Let’s look at that cheetah. If we were to attempt to make or even just develop a cheetah by randomly scrambling different parts of the body, we’d really mess up. We might eventually end up with a cheetah that has four legs on one part of its body. Or a cheetah that has teeth in its backside instead of its mouth.
What clarifies the improbable being of the cheetah then, unless God? Natural selection, that Charles Darwin suggested as the cause for evolution.
Scrambling a cheetah at random would end up with a terrible outcome. However, what if just a teeny-tiny aspect of the cheetah evolved at a time? Assume a separate cheetah cub is born with a little longer claws than its parents. It’s a random change, and really small that we still have something we identify as a correct cheetah.
How did this cheetah cub get these little longer claws initially? A cheetah cub just like every other animal or person gets its genes from its parents. However, over time, one gene in a baby evolves at random. Meaning, a gene mutates. The process of mutation is random, and it doesn’t really improve things. As a matter of fact, the majority of mutant genes only make things worse.
However, some mutant genes – for instance that gene that extended the cheetah cub’s claws – make things better. That mutant gene offers that cheetah cub an advantage; since it has a better hold on the ground, it can run a bit faster after prey. Due to this edge, this cheetah is more probably to live and to have cubs of its own, in which it can transfer this mutant gene to that will also help its cub survive.
This is the process that Darwin named natural selection. Animals or organisms with mutant genes that have an advantage to their survival are more likely to survive and transfer these genes to their offspring.
Therefore, don’t give God praise for those improbable cheetahs. Rather, thank mutant genes.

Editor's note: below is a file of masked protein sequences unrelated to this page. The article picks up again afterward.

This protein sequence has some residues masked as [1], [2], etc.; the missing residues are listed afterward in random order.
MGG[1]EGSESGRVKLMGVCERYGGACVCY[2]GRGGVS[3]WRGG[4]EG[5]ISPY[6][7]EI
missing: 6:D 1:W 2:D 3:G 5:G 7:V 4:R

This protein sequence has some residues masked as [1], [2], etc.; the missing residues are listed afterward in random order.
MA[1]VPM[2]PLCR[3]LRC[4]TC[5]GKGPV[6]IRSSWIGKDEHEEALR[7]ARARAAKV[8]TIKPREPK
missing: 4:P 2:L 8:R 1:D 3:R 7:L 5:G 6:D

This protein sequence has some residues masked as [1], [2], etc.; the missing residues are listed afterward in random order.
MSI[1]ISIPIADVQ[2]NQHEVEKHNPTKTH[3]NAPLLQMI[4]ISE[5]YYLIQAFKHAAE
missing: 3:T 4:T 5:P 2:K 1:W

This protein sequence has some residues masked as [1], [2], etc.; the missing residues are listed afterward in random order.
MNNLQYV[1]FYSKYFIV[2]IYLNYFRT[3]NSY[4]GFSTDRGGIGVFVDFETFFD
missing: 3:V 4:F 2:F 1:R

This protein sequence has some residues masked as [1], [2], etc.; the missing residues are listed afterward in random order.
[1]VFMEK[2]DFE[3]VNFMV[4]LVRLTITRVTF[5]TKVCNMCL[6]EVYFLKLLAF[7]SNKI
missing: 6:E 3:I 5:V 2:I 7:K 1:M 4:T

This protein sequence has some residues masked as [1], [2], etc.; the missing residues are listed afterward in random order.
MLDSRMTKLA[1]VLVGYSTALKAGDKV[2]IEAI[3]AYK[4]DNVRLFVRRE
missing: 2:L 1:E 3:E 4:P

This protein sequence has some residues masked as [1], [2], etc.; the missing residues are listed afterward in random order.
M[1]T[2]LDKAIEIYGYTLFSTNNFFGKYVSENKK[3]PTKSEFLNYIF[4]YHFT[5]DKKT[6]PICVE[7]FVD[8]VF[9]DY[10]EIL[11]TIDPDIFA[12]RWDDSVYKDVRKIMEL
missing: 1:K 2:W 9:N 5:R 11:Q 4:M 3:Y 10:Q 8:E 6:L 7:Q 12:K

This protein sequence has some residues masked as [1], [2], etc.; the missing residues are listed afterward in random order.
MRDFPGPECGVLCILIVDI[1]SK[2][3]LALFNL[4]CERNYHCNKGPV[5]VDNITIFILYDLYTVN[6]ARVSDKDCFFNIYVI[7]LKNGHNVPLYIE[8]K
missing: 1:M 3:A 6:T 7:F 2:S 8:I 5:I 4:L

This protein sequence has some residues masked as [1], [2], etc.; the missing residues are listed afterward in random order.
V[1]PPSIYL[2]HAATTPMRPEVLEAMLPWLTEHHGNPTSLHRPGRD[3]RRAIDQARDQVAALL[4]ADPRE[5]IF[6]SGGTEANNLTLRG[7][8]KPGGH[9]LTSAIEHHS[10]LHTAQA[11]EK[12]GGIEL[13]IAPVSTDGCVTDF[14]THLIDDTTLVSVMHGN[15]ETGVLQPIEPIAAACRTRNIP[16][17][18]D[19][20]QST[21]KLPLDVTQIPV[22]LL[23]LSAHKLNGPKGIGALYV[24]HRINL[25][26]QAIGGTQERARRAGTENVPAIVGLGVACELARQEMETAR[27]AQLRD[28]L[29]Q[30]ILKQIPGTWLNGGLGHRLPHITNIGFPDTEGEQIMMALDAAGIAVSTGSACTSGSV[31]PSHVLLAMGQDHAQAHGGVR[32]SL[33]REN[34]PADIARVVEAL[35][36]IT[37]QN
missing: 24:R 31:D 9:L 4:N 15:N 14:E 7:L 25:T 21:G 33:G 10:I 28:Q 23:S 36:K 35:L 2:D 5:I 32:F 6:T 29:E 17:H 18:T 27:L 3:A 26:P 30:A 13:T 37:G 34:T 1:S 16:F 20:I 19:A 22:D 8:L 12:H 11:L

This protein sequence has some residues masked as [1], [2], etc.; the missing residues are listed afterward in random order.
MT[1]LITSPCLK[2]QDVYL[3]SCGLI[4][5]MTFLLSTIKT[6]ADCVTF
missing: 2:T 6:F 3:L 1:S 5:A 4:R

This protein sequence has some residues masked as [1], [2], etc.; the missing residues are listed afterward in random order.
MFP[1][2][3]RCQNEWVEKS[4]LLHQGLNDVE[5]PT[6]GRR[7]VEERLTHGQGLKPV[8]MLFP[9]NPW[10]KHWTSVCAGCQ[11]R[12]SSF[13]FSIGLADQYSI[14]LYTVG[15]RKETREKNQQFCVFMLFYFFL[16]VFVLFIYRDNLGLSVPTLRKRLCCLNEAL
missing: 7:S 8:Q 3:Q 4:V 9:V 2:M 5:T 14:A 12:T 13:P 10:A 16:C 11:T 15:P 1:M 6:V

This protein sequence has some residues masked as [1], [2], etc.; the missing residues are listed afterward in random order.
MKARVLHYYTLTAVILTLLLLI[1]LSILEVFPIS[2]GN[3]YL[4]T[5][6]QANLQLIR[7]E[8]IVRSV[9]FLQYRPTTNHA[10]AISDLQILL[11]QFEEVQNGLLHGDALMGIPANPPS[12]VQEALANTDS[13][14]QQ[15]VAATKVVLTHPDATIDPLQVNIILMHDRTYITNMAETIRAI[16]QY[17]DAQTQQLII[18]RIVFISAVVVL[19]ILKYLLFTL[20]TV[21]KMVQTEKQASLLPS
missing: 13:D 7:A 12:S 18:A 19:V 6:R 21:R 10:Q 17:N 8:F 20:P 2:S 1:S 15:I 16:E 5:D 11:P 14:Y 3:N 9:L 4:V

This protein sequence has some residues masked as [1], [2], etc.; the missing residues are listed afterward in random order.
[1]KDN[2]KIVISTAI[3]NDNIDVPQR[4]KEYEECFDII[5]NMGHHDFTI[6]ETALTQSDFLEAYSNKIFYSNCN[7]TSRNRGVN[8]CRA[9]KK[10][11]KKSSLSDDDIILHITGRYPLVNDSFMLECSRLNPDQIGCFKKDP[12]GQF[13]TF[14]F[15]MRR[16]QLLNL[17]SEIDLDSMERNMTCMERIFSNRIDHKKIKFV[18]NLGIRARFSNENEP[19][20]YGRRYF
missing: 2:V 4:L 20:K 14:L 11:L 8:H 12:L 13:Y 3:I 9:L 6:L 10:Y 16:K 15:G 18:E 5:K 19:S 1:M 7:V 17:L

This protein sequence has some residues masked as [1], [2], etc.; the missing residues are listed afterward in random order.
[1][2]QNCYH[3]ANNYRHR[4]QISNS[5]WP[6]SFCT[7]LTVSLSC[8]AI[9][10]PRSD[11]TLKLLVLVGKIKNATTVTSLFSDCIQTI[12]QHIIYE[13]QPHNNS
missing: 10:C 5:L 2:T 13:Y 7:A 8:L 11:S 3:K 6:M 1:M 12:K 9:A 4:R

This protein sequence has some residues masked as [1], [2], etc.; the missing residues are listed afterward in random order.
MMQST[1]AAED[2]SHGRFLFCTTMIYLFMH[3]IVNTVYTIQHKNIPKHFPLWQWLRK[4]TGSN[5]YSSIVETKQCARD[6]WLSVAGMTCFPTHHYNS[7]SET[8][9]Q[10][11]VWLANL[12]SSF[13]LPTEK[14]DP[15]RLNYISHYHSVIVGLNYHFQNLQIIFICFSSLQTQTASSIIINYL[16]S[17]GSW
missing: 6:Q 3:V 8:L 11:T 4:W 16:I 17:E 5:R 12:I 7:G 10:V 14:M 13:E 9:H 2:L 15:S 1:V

Chapter 8 – Our tendency towards superstition and religion is probably a result of evolution.
Let’s assume that you’re an early human out on the African grasslands. You’re really making progress digging up a root for dinner when unexpectedly, you hear the grass ripple. It could possibly be the wind – however, it could also be a prowling predator.
What are you probably going to do in such a condition? Maybe mistake on the side of caution and runoff in a dash! Even though there was no lion prowling in the grass, it was good for you to believe that there was; a common belief that strange movements or sounds possibly signify danger and that could save your life.
The tendency to identify patterns like “mysterious movement in the grass possibly signifies predator” assisted our ancestors to survive threats. Since it was beneficial to our survival, this tendency was passed down from generation to generation through the process of natural selection.
Superstition and religion perhaps occurred as an accidental result of this evolutionary tendency. Similar to how our ancestors changed to find signs that indicated danger, they also unintentionally ended up discovering patterns where there was nothing.
For example, during the early days of human society, parents with an ill baby might have observed that their child got better only after they killed a bull. These humans, naturally tending to find patterns, assumed that the bull’s killing is related to their child’s recovery. Therefore, they started sacrificing a bull anytime one of their children fell ill. That’s the start of a superstitious practice. Superstitious practices like sacrifice and even prayer – practices intended to offer divine intervention somehow– are the foundation of religion.
It’s not only humans who form superstitious practices, but pigeons also do as well. The psychologist B. F. Skinner conducted an experiment where he put eight pigeons in different boxes. An apparatus feeds the pigeons randomly and occasionally.
Six out of the eight birds grew superstitious practices. One bird constantly shoves its head up. Another bird constantly made pecking movements. A third kept walking around. Each bird had maybe made that certain movement just before their feed came. Even though there was no connection, each bird linked that single movement with the food, and developed superstitious act as a way of stirring more food to come.
Pigeons are pigeon-brained –that is the reason they adopt superstitious practices. While humans are really complicated, intelligent creatures. This is the reason why it’s time for us to leave God and superstition once and for all.